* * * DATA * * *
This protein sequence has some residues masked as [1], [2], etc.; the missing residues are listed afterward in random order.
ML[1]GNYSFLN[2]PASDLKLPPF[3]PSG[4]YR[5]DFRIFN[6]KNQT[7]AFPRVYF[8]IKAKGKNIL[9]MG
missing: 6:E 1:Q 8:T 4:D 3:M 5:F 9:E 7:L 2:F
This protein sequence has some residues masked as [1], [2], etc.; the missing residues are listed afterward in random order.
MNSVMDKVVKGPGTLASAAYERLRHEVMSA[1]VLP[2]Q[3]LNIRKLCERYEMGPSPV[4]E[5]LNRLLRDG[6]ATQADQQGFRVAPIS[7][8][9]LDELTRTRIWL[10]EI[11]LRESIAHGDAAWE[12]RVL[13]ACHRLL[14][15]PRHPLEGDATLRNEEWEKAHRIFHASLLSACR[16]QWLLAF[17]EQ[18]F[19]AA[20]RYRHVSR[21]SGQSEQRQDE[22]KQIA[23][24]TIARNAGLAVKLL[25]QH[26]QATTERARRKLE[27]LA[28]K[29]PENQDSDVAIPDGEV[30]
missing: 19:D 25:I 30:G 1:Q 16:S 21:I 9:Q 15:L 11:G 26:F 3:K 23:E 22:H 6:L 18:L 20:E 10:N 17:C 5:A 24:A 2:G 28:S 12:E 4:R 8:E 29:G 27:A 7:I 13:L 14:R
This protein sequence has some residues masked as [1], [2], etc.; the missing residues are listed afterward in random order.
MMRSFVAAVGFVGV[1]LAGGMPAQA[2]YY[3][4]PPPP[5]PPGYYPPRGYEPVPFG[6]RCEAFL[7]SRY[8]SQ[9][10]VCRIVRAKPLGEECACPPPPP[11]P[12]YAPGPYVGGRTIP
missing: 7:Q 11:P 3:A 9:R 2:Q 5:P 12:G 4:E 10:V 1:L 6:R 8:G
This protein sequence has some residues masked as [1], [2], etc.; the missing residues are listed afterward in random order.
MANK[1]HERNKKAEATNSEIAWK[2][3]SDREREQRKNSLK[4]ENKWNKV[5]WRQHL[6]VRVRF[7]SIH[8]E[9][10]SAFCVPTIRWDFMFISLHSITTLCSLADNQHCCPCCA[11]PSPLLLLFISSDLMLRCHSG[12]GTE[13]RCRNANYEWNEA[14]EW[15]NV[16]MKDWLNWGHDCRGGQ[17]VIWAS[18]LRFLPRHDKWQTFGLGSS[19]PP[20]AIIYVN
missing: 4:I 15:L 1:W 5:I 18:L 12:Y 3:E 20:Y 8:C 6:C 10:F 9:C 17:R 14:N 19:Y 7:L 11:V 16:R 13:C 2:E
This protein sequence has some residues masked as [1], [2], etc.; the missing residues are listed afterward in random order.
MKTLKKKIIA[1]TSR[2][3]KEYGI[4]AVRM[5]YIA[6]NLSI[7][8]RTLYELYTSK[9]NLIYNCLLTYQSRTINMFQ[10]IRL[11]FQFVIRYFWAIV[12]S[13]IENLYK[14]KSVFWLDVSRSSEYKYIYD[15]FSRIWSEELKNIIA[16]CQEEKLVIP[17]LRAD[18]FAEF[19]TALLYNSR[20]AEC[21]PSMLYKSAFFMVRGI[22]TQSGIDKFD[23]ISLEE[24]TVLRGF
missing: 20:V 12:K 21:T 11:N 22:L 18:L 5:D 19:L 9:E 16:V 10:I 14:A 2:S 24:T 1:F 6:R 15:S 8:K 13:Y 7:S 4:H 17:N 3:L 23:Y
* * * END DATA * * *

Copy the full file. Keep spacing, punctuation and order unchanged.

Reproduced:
This protein sequence has some residues masked as [1], [2], etc.; the missing residues are listed afterward in random order.
ML[1]GNYSFLN[2]PASDLKLPPF[3]PSG[4]YR[5]DFRIFN[6]KNQT[7]AFPRVYF[8]IKAKGKNIL[9]MG
missing: 6:E 1:Q 8:T 4:D 3:M 5:F 9:E 7:L 2:F
This protein sequence has some residues masked as [1], [2], etc.; the missing residues are listed afterward in random order.
MNSVMDKVVKGPGTLASAAYERLRHEVMSA[1]VLP[2]Q[3]LNIRKLCERYEMGPSPV[4]E[5]LNRLLRDG[6]ATQADQQGFRVAPIS[7][8][9]LDELTRTRIWL[10]EI[11]LRESIAHGDAAWE[12]RVL[13]ACHRLL[14][15]PRHPLEGDATLRNEEWEKAHRIFHASLLSACR[16]QWLLAF[17]EQ[18]F[19]AA[20]RYRHVSR[21]SGQSEQRQDE[22]KQIA[23][24]TIARNAGLAVKLL[25]QH[26]QATTERARRKLE[27]LA[28]K[29]PENQDSDVAIPDGEV[30]
missing: 19:D 25:I 30:G 1:Q 16:S 21:I 9:Q 15:L 11:G 26:F 3:K 23:E 22:H 6:L 18:L 20:E 10:N 17:C 5:A 24:A 2:G 28:S 12:E 4:R 8:E 29:G 27:A 7:I 13:L 14:R
This protein sequence has some residues masked as [1], [2], etc.; the missing residues are listed afterward in random order.
MMRSFVAAVGFVGV[1]LAGGMPAQA[2]YY[3][4]PPPP[5]PPGYYPPRGYEPVPFG[6]RCEAFL[7]SRY[8]SQ[9][10]VCRIVRAKPLGEECACPPPPP[11]P[12]YAPGPYVGGRTIP
missing: 7:Q 11:P 3:A 9:R 2:Q 5:P 12:G 4:E 10:V 1:L 6:R 8:G
This protein sequence has some residues masked as [1], [2], etc.; the missing residues are listed afterward in random order.
MANK[1]HERNKKAEATNSEIAWK[2][3]SDREREQRKNSLK[4]ENKWNKV[5]WRQHL[6]VRVRF[7]SIH[8]E[9][10]SAFCVPTIRWDFMFISLHSITTLCSLADNQHCCPCCA[11]PSPLLLLFISSDLMLRCHSG[12]GTE[13]RCRNANYEWNEA[14]EW[15]NV[16]MKDWLNWGHDCRGGQ[17]VIWAS[18]LRFLPRHDKWQTFGLGSS[19]PP[20]AIIYVN
missing: 4:I 15:L 1:W 5:I 18:L 12:Y 3:E 20:Y 8:C 6:C 10:F 9:C 17:R 14:N 19:Y 7:L 11:V 16:R 13:C 2:E
This protein sequence has some residues masked as [1], [2], etc.; the missing residues are listed afterward in random order.
MKTLKKKIIA[1]TSR[2][3]KEYGI[4]AVRM[5]YIA[6]NLSI[7][8]RTLYELYTSK[9]NLIYNCLLTYQSRTINMFQ[10]IRL[11]FQFVIRYFWAIV[12]S[13]IENLYK[14]KSVFWLDVSRSSEYKYIYD[15]FSRIWSEELKNIIA[16]CQEEKLVIP[17]LRAD[18]FAEF[19]TALLYNSR[20]AEC[21]PSMLYKSAFFMVRGI[22]TQSGIDKFD[23]ISLEE[24]TVLRGF
missing: 20:V 12:K 21:T 11:N 22:L 18:L 5:D 19:L 9:E 16:V 10:I 14:A 2:S 24:T 1:F 6:R 15:S 8:K 13:Y 7:S 4:H 17:N 3:L 23:Y